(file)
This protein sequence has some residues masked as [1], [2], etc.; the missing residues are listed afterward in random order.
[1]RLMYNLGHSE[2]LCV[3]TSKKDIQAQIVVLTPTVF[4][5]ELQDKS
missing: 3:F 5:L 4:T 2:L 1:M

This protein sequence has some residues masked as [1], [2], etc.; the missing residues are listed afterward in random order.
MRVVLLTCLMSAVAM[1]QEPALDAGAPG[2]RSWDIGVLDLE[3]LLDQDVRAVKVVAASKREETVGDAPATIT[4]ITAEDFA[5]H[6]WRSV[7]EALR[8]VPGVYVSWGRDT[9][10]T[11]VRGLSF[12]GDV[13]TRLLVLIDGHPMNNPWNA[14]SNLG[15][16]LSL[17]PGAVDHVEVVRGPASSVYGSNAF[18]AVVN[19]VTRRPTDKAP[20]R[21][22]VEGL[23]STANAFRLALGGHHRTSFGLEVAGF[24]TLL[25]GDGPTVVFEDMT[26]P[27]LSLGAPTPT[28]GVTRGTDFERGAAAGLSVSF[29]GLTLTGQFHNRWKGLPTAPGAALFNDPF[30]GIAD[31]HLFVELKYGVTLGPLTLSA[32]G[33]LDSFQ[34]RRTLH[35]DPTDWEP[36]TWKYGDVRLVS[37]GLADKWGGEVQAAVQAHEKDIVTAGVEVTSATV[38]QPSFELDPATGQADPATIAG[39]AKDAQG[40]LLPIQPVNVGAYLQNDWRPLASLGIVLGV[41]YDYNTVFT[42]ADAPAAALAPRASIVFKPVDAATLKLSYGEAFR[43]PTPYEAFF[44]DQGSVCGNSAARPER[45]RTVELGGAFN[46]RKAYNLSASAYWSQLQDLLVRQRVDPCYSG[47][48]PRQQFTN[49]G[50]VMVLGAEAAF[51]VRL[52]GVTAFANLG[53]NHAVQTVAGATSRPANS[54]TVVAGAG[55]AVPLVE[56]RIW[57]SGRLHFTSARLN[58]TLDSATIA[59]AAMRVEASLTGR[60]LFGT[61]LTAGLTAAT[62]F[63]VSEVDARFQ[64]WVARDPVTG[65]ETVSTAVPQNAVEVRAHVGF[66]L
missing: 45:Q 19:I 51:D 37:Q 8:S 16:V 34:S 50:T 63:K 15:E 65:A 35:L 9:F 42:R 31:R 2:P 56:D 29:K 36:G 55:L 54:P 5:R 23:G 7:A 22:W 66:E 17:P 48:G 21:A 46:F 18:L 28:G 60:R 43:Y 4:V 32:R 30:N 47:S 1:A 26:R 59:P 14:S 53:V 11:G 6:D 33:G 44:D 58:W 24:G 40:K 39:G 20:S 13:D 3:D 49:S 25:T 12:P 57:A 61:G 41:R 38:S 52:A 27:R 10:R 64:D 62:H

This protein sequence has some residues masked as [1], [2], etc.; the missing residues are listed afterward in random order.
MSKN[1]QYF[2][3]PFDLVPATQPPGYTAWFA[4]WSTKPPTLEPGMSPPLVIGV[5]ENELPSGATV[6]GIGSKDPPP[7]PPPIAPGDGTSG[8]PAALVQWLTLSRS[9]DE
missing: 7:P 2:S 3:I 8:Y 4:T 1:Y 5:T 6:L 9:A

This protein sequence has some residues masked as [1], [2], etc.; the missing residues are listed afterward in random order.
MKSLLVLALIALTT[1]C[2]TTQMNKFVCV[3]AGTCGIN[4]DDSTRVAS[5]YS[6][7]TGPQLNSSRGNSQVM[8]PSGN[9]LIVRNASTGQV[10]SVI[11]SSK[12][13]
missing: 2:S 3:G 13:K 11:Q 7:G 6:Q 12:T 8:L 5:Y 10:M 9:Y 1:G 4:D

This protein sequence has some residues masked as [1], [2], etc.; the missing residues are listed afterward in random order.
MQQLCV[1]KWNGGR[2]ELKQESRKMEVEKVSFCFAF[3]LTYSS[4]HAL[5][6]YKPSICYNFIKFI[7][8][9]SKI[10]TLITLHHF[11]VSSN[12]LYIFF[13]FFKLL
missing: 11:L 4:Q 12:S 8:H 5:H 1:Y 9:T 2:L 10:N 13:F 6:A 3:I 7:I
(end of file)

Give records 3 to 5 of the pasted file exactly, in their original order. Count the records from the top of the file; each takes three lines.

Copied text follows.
This protein sequence has some residues masked as [1], [2], etc.; the missing residues are listed afterward in random order.
MSKN[1]QYF[2][3]PFDLVPATQPPGYTAWFA[4]WSTKPPTLEPGMSPPLVIGV[5]ENELPSGATV[6]GIGSKDPPP[7]PPPIAPGDGTSG[8]PAALVQWLTLSRS[9]DE
missing: 7:P 2:S 3:I 8:Y 4:T 1:Y 5:T 6:L 9:A

This protein sequence has some residues masked as [1], [2], etc.; the missing residues are listed afterward in random order.
MKSLLVLALIALTT[1]C[2]TTQMNKFVCV[3]AGTCGIN[4]DDSTRVAS[5]YS[6][7]TGPQLNSSRGNSQVM[8]PSGN[9]LIVRNASTGQV[10]SVI[11]SSK[12][13]
missing: 2:S 3:G 13:K 11:Q 7:G 6:Q 12:T 8:L 5:Y 10:M 9:Y 1:G 4:D

This protein sequence has some residues masked as [1], [2], etc.; the missing residues are listed afterward in random order.
MQQLCV[1]KWNGGR[2]ELKQESRKMEVEKVSFCFAF[3]LTYSS[4]HAL[5][6]YKPSICYNFIKFI[7][8][9]SKI[10]TLITLHHF[11]VSSN[12]LYIFF[13]FFKLL
missing: 11:L 4:Q 12:S 8:H 5:H 1:Y 9:T 2:L 10:N 13:F 6:A 3:I 7:I